I got to ring in the New Year in Mexico! We headed to Cancun, which is part of Mexico’s Yucatan Peninsula region. The trip popped up on a whim because sometimes you just have to get away from that New York City winter blues.
The “Malicious But Delicious” raglan that I’m wearing is courtesy Dangerously Beautiful clothing. And I was able to pack for five days using just my trusty Hello Kitty suitcase and a book bag. All carry on everything baby! Sanrio makes suitcases that are sturdy and cute! And what I love about Hello Kitty suitcases is that they stand out because the likely hood of you bumping into someone with the same suitcase is slim. For me, that’s a big deal. I was once almost suitcase jacked because I had the same suitcase as another man in the airport (which is a common occurrence). What had happened was, he didn’t pay attention to the big pink “S” name tag on it when he was that was pulling it off the conveyor belt in baggage claim. Luckily, I noticed and checked him quickly. It wasn’t done on purpose but the end result would have been tragic had that switch gone through. With Sanrio suitcases, they’re constantly changing up their styles so, you never know what you’re going to get. Anyway, back to Mexico.
Hit the jump to find out more about our trip to the Yucatan Peninsula.
The Yucatan Peninsula is comprised of various villages and cities including Cancun, Tulum, Chichen Itza, the Mayan Riviera, Chetumal, Cozumel and more. It’s located along the Caribbean Sea. Prior to visiting Cancun, my only knowledge of the Mayans was that they built temples and created the 2012 calendar that people are afraid of because it allegedly predicts that the world will end in 2012. I learned that the temples they built were engineered on par with the Egyptian pyramids but where the Egyptian pyramids held tombs, the Mayan pyramids (temples) were for sacrifices and holy communion (for royals). Mayans were also very intellectual people. According to what I was told by Mexican historians, the Mayans were the first to implement the number “0” in mathematics. There is also evidence that they were explorers (based on non-indigenous items they had and used in their artifacts). People of Mayan decent still exist today and live in villages along the Yucatan but a lot of their culture has been destroyed thanks to the near genocide caused by bellicose European explorers but I digress.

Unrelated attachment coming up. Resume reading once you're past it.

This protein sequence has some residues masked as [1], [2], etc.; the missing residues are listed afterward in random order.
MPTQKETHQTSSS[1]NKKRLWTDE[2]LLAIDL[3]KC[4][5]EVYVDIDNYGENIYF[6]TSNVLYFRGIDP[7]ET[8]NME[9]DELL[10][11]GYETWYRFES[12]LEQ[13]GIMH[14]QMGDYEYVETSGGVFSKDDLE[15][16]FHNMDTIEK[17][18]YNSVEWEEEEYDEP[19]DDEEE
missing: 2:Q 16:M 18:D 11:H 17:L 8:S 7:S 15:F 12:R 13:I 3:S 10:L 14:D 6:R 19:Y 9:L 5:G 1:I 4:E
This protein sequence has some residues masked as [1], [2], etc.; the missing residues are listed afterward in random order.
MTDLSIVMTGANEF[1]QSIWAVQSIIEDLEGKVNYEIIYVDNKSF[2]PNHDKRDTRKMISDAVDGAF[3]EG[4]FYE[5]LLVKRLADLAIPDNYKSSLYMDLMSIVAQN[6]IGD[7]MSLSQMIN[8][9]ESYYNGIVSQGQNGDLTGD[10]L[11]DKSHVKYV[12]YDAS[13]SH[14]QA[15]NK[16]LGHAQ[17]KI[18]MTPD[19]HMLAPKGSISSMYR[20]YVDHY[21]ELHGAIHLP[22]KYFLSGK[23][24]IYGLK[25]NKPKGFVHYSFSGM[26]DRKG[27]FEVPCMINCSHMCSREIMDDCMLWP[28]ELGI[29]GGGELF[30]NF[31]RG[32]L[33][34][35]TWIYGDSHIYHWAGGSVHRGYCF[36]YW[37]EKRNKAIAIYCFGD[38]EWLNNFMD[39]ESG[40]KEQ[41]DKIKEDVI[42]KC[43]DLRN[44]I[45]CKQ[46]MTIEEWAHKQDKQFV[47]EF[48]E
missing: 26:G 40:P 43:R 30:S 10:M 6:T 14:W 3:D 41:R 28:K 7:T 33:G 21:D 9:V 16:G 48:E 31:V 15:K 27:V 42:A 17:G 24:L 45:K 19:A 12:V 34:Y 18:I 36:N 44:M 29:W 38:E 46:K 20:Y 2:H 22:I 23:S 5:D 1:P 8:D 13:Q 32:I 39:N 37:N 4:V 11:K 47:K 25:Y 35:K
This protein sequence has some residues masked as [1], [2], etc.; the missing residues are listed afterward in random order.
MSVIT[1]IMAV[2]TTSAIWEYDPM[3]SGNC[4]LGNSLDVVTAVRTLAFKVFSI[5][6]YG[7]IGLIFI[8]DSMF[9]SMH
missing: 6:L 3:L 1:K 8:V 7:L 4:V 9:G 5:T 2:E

My favorite thing about traveling is that you always learn something new and gain different perspectives on certain people, cultures and life.
Xel Ha conservancy park.
This pyramid is called Kukulcan (which means serpent God–the Mayans were pagan and particularly exalted snakes and jaguars). It’s considered one of the new seven wonders of the world and is located in the ancient Mayan city of Chichen Itza. Chichen means “mouth of whale” and Itza is the Mayan tribe that dwelled in the city.
We passed this blue agave field (“agave azul”) on our way to Chichen Itza. I got excited because I use agave nectar instead of sugar and syrup. I wish I could have gotten a hold of at least one plant but I didn’t. Such is life…
Communicating with the locals wasn’t difficult. I’m fluent in basic Spanish, which helped, but most of the locals spoke enough English to get by. If you do end up having to speak Spanish, the most you’ll need to know is how to greet them, how to ask the time, how to get directions and how to find out how much things cost. It’s also good to tell them “un poquito,” which means “a little bit” (habla espanol un poquito), to let them know that you’re a rookie.
This iguana chillin’ on a temple in Tulum was amusing.
This is peacock did not want to spread its feathers. Womp.
The female ones aren’t as pretty but I was amazed that these are their local birds. I’ll take peacocks over pigeons any day.
Beautiful parrots (aka more local birds).
More temple goodness:
My favorite thing about Meh-hee-co is that you can get great cultural gifts for CHEAP! It’s best to avoid tourist traps and get souvenirs from the locals who either walk around with their product, or set up shop (ie. tables) near villages and on the outskirts of major attractions.
This beautiful Mexican poncho (which I’m going to use as a beach blanket) was $24 USD ($240 Mexican pesos).
I fell in love with Mexican Surrealist Painter Frida Kahlo’s art in a college art history class. I got excited when I saw this bag. It was $5 USD ($50 pesos).
The bigger doll is a marionette. Both dolls combined cost $15 USD ($150 pesos).
That’s it for my pics but I’m already looking forward to my next trip. If anyone would like to sponsor me then holla!